Either way, as you say, we won't know how x86 emulation performs until they release the emulator. What MS demoed so far simply wasn't useful in terms of judging performance.
    Rosebank and Tien-Lin Chang like this.
    02-24-2017 08:36 AM
  7. a5cent's Avatar
    I cant help but think there is some sort of cloud solution to this.
    How MS has implemented x86 emulation on ARM is IMHO the least clearly outlined part of the next update. It's almost impossible to find detailed information. Assuming the little reporting we've seen so far is accurate, we can be almost certain of the following however:
    1)
    Emulation will run directly on the device (no dock, no cloud)
    2)
    The OS will run natively on ARM (without emulation). Only the installed Win32 desktop software for x86 is emulated.
    Rosebank and Tien-Lin Chang like this.
    02-24-2017 08:40 AM
  8. Tien-Lin Chang's Avatar
    some external (docking) device taking the load from the SD835, then again the emulation might be done entirely from within the self contained unit.
    If so then the NUC PC is already a good solution : portable size, great preformance(compare to mobile device) and full-windows UX from day 1....

    It's like the continuum, you buying paticular phone, paying for the dock with comparable size/weight/price of a computer stick+USB hub+any phone and the later one provide way more complete OS experience......
    02-24-2017 12:20 PM
  9. fatclue_98's Avatar
    The OS will run natively on ARM (without emulation). Only the installed Win32 desktop software for x86 is emulated.
    Which OS are we referring to? Mobile or desktop? Isn't what you're describing WinRT or reasonable facsimile?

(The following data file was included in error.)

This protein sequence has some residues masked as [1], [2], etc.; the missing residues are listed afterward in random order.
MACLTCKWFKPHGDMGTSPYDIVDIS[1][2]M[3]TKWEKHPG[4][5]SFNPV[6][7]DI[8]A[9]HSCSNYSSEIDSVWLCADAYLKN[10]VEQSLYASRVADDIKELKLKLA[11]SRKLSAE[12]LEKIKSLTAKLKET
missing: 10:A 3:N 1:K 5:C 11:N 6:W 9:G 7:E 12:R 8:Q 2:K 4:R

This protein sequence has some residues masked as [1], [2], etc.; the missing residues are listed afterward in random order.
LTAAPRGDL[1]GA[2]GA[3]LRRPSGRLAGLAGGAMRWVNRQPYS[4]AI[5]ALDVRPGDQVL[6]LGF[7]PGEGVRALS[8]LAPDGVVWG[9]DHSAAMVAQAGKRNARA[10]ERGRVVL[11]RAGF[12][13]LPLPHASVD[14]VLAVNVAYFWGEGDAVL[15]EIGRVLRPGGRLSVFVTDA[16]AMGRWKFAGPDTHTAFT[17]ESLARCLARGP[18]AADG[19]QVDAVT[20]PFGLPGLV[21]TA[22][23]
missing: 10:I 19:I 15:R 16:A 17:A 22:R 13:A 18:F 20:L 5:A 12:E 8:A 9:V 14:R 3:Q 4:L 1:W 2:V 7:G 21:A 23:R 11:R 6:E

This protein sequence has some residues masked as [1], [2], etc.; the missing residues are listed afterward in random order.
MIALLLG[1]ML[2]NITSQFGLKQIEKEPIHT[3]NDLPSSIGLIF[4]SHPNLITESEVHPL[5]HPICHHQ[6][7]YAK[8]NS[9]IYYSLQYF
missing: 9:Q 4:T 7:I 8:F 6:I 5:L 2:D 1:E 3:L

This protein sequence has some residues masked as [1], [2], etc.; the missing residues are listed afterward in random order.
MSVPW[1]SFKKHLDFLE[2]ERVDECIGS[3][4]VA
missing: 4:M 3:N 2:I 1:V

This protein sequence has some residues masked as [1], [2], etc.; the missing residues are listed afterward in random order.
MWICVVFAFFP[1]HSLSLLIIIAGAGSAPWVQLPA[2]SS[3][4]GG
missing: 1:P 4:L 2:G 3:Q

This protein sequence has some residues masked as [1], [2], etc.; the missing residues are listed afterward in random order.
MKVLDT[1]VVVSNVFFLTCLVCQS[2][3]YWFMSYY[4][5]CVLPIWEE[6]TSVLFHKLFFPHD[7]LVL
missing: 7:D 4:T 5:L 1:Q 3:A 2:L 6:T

02-24-2017 01:17 PM
  10. Rosebank's Avatar
    I know one thing, if the device is NOT small enough and is simply a Tablet with Telephony I wont be buying it, I can go buy a tablet that does that now if I want, I want a MOBILE (small) device that fits in ANY pocket and not a Tablet that is cumbersome and needs its own chauffeur to carry it around. 6 inch is borderline for me. The wife would disagree.... :-)
    fatclue_98, TgeekB and a5cent like this.
    02-24-2017 01:30 PM
  11. fatclue_98's Avatar
    I know one thing, if the device is NOT small enough and is simply a Tablet with Telephony I wont be buying it, I can go buy a tablet that does that now if I want, I want a MOBILE (small) device that fits in ANY pocket and not a Tablet that is cumbersome and needs its own chauffeur to carry it around. 6 inch is borderline for me. The wife would disagree.... :-)
    TMI

    Sent from Alcatel Idol 4S with Windows via mTalk
    Rosebank likes this.
    02-24-2017 03:44 PM
  12. TgeekB's Avatar
    I know one thing, if the device is NOT small enough and is simply a Tablet with Telephony I wont be buying it, I can go buy a tablet that does that now if I want, I want a MOBILE (small) device that fits in ANY pocket and not a Tablet that is cumbersome and needs its own chauffeur to carry it around. 6 inch is borderline for me. The wife would disagree.... :-)
    I agree. It has to be mobile (pocketable) and plug it into a dock/peripheral to do real work.

    Sent from my Alcatel Idol 4S
    Rosebank likes this.
    02-24-2017 04:23 PM
  13. a5cent's Avatar
    Which OS are we referring to? Mobile or desktop?
    Specifically to W10oA, which is simply:

    a) full W10 (the exact same source code) re-compiled for ARM.